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Edging Toward Japan: The '50s Voodoo fascination of James Bond and Yukio Mishima

Author Yukio Mishima is pictured in New York. (Mainichi)

By Damian Flanagan

In the second James Bond novel, "Live and Let Die"(1954), Ian Fleming sends Bond to New York where he settles down in his hotel room and does something quite unusual: he reads a book.

007 generally likes to read Raymond Chandler-style thrillers, but on this occasion he reads something specifically recommended by his boss in London, "M." The book is called "The Traveller's Tree" by Patrick Leigh Fermor.

Fleming indeed took the extraordinary step in "Live and Let Die" of quoting a full five pages of Fermor's description of Voodoo. Armed with this esoteric knowledge, 007 is able to face Harlem's "Mr. Big" and his manipulation of his Voodoo mystique.

The story of how all this ends up in a Bond novel is an extraordinary one and begins on the other side of the Atlantic, on the Greek island of Crete during World War II when Patrick ("Paddy") Fermor was part of a Special Operations unit that carried out the daring kidnap of the German commanding general on the island.

A Voodoo priest is seen conducting rites. (Getty)

One of Fermor's team was a Greek man who after the war was commissioned to produce a book of photos of the Caribbean, and Fermor was asked to go with him and write the text. While he was there, amongst many other diverse observations, he witnessed Voodoo rituals on Haiti. He would also twice stay at Ian Fleming's winter retreat of Goldeneye on Jamaica.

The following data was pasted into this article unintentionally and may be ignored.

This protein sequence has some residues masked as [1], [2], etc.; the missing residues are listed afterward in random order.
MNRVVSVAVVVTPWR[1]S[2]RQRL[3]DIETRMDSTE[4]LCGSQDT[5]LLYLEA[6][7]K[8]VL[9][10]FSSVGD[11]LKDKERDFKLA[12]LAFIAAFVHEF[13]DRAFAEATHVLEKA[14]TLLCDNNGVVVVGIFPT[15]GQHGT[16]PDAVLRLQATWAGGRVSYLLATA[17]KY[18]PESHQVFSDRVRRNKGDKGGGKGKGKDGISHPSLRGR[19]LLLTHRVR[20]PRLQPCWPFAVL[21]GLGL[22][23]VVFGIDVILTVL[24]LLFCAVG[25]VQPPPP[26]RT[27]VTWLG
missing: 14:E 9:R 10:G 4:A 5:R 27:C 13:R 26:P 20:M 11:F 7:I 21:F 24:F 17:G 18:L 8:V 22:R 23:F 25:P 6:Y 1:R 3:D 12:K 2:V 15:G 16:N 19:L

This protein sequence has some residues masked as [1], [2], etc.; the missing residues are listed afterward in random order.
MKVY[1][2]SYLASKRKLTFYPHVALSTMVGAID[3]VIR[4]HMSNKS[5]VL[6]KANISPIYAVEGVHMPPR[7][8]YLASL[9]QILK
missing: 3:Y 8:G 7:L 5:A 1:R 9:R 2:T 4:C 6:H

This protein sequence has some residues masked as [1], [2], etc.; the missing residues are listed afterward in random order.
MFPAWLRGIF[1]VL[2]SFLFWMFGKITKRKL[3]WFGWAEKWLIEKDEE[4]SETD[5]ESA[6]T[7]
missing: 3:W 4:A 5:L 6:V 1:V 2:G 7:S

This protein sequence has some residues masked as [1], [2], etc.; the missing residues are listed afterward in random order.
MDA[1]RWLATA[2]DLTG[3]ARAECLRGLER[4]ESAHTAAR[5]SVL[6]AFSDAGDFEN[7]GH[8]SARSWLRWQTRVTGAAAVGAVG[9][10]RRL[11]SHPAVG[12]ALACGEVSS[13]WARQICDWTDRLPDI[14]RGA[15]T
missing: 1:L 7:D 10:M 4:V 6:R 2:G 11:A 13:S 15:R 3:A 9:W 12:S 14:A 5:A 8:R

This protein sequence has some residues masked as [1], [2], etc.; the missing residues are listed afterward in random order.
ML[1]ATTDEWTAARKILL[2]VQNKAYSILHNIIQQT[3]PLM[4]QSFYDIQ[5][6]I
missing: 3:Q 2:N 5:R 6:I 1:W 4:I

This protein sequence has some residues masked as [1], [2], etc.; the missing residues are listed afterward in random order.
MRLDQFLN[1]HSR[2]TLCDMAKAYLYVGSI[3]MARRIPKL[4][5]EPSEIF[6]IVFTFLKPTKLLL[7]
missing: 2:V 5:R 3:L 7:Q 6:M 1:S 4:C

James Bond was not the only person in mid 1950s New York taking a strong interest in Voodoo rituals. Arriving in 1957 from the other side of the world came Yukio Mishima, hoping to stage an off-Broadway production of his "Modern Noh Plays." Holed up like James Bond in a New York hotel room, he would later run out of money and grow ever more frustrated with production delays.

Leaving the producers to nut out the details of the Noh Plays production (sadly never realized), Mishima headed off on a tour of the Caribbean. A highlight of the trip was going in search of Voodoo in Haiti. Three weeks after Mishima left Haiti, the infamous dictator Papa Doc Duvalier came to power.

I am not usually that interested in the tropes of Noh, but I have in my head a Noh play set in modern Haiti in which a traveller encounters the ghost of Mishima in Part 1 and introduces in Part 2 the legacy of Duvalier in a curious fusion of Noh and Voodoo stylization. That's a play I would go and see.


(This is Part 7 of a series)

In this column, Damian Flanagan, a researcher in Japanese literature, ponders about Japanese culture as he travels back and forth between Japan and Britain.


Damian Flanagan is an author and critic born in Britain in 1969. He studied in Tokyo and Kyoto between 1989 and 1990 while a student at Cambridge University. He was engaged in research activities at Kobe University from 1993 through 1999. After taking the master's and doctoral courses in Japanese literature, he earned a Ph.D. in 2000. He is now based in both Nishinomiya, Hyogo Prefecture, and Manchester. He is the author of "Natsume Soseki: Superstar of World Literature" (Sekai Bungaku no superstar Natsume Soseki).

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